Blog Roundup – April
About a week ago, several colleagues shared a number of studies and surveys related to faith, millennials, and higher education. The data, specifically from the National Survey of Youth and Religion (NSYR), were fascinating but disheartening. I left with a few general conclusions about my own generation: by and large, we’re most passionate about credentialism (that is, building a strong resume) and having a good time. We have a tendency to eschew big questions about life, God and the world and instead embrace easy morality and faiths that make us feel good about ourselves rather than challenging us. These conclusions are broad generalizations that don’t apply to all millennials, but many of these components reflect the culture that surrounds emerging adults like me.
I’m frustrated and intrigued by the findings because I see so much of myself in them, and I don’t want to. Like the young people surveyed, I like to avoid things that demand too much or threaten my comfortable routine, even when I know that the God I claim to follow asks for so much more than I’m willing to give.
We’re about to enter graduation season, when luminaries much wiser than I will advise new graduates to change the world. But, and I say this for myself as much as for anyone else, world-changing doesn’t happen if our primary concerns revolve around our own comfort. Real change happens when people tackle the hard issues and questions of morality, roll up their sleeves, and dive right in. Only when we ask the difficult questions, and live into them like Kyle Anderson writes about this month, do we begin to make real change. Only when we confront the brokenness of the world, and lean into our discomfort instead of avoiding it, as Kaela Frank and Erica Shaps talk about, will that process of change swing into motion.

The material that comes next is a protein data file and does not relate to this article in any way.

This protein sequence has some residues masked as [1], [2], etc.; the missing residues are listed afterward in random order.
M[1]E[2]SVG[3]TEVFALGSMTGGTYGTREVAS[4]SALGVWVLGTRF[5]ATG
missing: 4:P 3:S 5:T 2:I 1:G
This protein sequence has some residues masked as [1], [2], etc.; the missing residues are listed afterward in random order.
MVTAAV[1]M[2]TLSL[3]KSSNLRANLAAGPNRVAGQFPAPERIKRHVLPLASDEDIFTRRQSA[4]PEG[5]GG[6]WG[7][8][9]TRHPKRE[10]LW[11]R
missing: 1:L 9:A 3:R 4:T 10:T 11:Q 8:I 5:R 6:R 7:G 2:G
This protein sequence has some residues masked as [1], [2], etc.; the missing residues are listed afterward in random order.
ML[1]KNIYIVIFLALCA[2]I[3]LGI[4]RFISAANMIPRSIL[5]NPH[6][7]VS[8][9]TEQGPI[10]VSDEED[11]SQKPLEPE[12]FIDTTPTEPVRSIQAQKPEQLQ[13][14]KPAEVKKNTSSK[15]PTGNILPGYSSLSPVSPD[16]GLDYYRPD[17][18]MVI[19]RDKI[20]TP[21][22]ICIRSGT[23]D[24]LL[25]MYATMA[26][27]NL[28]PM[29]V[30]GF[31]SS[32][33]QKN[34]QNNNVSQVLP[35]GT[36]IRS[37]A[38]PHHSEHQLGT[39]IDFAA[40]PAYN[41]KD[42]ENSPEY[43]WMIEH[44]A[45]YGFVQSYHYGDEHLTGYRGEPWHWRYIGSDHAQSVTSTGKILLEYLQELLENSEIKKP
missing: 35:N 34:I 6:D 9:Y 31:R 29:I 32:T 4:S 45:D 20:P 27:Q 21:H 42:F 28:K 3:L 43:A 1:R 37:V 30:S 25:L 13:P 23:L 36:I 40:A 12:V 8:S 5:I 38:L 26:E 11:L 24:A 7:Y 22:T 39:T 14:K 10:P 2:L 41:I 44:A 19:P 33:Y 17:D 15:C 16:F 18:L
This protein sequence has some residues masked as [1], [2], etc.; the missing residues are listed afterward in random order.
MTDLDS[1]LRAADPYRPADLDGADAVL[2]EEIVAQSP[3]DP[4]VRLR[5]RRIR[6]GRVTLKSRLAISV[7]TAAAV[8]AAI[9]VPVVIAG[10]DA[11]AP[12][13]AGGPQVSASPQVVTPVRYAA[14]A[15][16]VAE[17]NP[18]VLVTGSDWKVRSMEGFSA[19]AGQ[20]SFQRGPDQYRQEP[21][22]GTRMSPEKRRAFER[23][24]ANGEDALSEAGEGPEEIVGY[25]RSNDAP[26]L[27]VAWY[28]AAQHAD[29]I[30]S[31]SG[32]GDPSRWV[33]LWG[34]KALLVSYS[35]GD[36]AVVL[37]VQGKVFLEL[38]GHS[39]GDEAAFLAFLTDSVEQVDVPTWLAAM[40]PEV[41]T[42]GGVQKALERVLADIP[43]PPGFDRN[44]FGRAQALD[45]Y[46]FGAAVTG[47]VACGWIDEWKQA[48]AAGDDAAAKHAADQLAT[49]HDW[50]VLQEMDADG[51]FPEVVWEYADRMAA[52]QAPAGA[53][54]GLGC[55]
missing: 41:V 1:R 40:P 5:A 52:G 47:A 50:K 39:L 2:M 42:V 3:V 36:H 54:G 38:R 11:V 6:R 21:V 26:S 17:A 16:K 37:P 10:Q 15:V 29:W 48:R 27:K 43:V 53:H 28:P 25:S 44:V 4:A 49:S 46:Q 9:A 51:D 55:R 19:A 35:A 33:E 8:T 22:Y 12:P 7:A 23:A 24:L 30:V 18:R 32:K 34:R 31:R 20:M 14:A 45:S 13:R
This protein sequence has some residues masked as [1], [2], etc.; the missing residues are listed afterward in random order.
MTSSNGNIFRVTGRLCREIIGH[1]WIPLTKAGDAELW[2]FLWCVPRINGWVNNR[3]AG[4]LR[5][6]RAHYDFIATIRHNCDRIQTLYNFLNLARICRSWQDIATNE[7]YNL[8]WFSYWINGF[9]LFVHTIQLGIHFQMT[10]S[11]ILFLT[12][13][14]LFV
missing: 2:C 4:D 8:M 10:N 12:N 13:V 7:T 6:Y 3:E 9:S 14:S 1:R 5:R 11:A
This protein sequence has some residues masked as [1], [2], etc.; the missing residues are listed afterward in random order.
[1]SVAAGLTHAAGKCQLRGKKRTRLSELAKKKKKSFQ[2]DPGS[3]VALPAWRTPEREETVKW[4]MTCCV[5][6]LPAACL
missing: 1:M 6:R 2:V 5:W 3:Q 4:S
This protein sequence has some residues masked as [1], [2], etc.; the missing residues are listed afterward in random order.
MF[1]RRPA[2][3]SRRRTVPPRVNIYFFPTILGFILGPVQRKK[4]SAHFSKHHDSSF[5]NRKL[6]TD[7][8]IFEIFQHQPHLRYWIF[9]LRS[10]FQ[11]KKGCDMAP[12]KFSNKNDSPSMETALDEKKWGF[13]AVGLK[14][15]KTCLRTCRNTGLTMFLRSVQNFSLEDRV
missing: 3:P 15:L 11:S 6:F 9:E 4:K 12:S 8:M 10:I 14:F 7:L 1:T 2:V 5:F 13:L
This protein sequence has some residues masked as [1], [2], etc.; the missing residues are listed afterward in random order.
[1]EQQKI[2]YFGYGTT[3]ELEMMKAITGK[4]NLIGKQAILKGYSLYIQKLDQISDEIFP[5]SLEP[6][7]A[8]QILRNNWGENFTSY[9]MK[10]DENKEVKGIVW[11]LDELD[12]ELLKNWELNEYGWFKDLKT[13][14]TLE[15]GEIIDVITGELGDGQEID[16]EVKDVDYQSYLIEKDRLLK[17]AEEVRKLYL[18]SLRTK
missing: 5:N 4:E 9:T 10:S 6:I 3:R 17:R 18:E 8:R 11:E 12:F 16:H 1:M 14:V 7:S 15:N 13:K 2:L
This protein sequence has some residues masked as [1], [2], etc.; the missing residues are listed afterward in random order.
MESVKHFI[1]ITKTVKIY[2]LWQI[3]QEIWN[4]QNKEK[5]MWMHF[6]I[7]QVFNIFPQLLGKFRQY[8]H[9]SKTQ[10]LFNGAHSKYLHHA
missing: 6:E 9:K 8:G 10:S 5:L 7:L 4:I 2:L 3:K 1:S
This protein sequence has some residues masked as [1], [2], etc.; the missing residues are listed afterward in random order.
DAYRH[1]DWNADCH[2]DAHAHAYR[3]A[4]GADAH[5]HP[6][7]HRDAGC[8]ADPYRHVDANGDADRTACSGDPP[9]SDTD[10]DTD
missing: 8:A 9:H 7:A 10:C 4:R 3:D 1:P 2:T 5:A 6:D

If I had one piece of advice to give graduating seniors, I’d say: embrace discomfort. Don’t take the easy way out. Wrestle with faith or secular traditions that ask you to confront your own shortcomings and that force you to consider how you contribute to the brokenness of the world, even if you end up not subscribing to them. Only then can we figure out how to be a part of repairing the world.
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